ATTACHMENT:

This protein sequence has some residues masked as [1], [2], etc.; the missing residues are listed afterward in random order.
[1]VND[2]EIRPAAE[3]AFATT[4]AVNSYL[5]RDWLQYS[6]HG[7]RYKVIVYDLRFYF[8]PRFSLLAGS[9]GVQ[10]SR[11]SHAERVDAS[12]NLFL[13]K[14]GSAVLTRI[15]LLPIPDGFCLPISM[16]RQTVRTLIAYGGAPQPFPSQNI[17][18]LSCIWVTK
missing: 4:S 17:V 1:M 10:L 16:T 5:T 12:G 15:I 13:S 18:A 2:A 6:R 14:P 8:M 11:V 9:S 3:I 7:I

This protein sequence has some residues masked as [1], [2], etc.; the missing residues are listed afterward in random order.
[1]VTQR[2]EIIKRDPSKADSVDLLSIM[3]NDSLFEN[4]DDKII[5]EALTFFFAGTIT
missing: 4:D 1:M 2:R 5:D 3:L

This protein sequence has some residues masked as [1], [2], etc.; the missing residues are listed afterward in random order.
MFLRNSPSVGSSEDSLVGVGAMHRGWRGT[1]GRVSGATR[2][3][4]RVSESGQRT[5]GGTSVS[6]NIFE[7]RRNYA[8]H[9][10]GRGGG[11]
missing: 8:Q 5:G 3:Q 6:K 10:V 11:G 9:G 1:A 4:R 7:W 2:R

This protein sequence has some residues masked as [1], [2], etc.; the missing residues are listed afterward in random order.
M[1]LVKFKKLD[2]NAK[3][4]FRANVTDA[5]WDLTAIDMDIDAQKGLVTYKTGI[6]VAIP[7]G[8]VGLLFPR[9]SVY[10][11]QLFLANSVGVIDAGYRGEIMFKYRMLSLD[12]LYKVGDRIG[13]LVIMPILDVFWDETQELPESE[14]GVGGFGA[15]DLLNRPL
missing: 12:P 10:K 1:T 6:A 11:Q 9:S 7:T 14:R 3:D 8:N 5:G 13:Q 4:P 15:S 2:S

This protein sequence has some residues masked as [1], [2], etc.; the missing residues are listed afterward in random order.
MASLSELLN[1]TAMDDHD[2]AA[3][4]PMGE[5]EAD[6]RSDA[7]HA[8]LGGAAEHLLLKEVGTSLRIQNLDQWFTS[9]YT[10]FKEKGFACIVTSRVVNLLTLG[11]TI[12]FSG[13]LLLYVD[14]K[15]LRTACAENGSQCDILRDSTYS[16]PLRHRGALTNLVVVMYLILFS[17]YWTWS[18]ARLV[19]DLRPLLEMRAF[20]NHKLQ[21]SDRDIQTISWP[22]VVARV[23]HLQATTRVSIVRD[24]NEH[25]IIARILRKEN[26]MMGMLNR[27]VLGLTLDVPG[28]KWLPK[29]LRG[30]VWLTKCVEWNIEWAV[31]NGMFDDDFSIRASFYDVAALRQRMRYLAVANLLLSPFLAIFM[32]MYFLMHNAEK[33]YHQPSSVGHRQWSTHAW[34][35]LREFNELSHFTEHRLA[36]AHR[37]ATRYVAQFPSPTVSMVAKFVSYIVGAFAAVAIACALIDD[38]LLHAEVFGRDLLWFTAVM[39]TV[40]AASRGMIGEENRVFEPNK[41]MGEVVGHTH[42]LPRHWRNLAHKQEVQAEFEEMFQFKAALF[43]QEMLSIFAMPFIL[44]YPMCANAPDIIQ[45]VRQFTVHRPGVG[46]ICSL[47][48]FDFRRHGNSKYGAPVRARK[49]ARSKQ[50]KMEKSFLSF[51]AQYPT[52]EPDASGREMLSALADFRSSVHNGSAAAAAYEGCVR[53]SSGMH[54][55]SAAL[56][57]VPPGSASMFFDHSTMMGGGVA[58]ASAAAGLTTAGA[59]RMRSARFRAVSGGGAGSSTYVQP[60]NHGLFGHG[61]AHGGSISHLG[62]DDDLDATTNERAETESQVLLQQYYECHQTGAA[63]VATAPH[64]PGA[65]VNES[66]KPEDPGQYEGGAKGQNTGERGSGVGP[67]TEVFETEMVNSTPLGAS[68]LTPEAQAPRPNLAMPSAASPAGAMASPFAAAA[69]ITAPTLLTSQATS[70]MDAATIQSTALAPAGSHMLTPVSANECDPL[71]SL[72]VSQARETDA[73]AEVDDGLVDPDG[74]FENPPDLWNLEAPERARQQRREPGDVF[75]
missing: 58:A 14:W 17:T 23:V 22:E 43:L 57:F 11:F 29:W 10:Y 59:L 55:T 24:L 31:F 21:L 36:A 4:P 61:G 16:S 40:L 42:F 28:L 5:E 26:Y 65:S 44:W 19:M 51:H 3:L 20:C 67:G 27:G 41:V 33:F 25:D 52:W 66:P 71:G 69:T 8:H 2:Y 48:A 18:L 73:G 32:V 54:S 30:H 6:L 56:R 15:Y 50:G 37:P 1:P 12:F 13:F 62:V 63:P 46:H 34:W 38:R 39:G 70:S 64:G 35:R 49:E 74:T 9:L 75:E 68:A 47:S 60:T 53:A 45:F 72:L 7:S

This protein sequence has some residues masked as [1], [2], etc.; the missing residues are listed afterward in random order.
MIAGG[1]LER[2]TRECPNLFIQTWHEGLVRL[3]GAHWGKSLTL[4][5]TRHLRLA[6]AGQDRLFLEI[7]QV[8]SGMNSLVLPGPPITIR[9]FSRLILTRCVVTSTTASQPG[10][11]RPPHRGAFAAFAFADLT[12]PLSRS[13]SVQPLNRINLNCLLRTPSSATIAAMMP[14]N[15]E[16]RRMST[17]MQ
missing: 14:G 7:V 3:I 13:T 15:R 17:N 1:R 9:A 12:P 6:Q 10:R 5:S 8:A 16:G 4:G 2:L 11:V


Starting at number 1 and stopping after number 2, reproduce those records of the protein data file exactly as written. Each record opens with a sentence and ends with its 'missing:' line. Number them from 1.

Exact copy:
This protein sequence has some residues masked as [1], [2], etc.; the missing residues are listed afterward in random order.
[1]VND[2]EIRPAAE[3]AFATT[4]AVNSYL[5]RDWLQYS[6]HG[7]RYKVIVYDLRFYF[8]PRFSLLAGS[9]GVQ[10]SR[11]SHAERVDAS[12]NLFL[13]K[14]GSAVLTRI[15]LLPIPDGFCLPISM[16]RQTVRTLIAYGGAPQPFPSQNI[17][18]LSCIWVTK
missing: 4:S 17:V 1:M 10:L 16:T 5:T 12:G 15:I 13:S 18:A 2:A 6:R 14:P 8:M 11:V 9:S 3:I 7:I

This protein sequence has some residues masked as [1], [2], etc.; the missing residues are listed afterward in random order.
[1]VTQR[2]EIIKRDPSKADSVDLLSIM[3]NDSLFEN[4]DDKII[5]EALTFFFAGTIT
missing: 4:D 1:M 2:R 5:D 3:L